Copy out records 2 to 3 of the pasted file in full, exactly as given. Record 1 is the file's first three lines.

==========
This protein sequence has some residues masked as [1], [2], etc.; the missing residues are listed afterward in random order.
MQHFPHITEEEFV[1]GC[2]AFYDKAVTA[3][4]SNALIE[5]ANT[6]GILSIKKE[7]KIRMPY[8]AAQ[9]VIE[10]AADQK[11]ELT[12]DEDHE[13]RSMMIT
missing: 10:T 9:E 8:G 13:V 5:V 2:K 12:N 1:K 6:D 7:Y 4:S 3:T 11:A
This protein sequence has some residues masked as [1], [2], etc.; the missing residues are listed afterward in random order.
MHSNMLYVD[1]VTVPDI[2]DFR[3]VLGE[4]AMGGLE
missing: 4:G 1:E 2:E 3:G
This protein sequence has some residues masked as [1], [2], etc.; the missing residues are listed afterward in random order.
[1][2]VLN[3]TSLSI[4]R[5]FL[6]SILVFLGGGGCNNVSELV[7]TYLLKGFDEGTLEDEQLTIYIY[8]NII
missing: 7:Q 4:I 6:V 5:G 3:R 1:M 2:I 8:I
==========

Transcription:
This protein sequence has some residues masked as [1], [2], etc.; the missing residues are listed afterward in random order.
MHSNMLYVD[1]VTVPDI[2]DFR[3]VLGE[4]AMGGLE
missing: 4:G 1:E 2:E 3:G
This protein sequence has some residues masked as [1], [2], etc.; the missing residues are listed afterward in random order.
[1][2]VLN[3]TSLSI[4]R[5]FL[6]SILVFLGGGGCNNVSELV[7]TYLLKGFDEGTLEDEQLTIYIY[8]NII
missing: 7:Q 4:I 6:V 5:G 3:R 1:M 2:I 8:I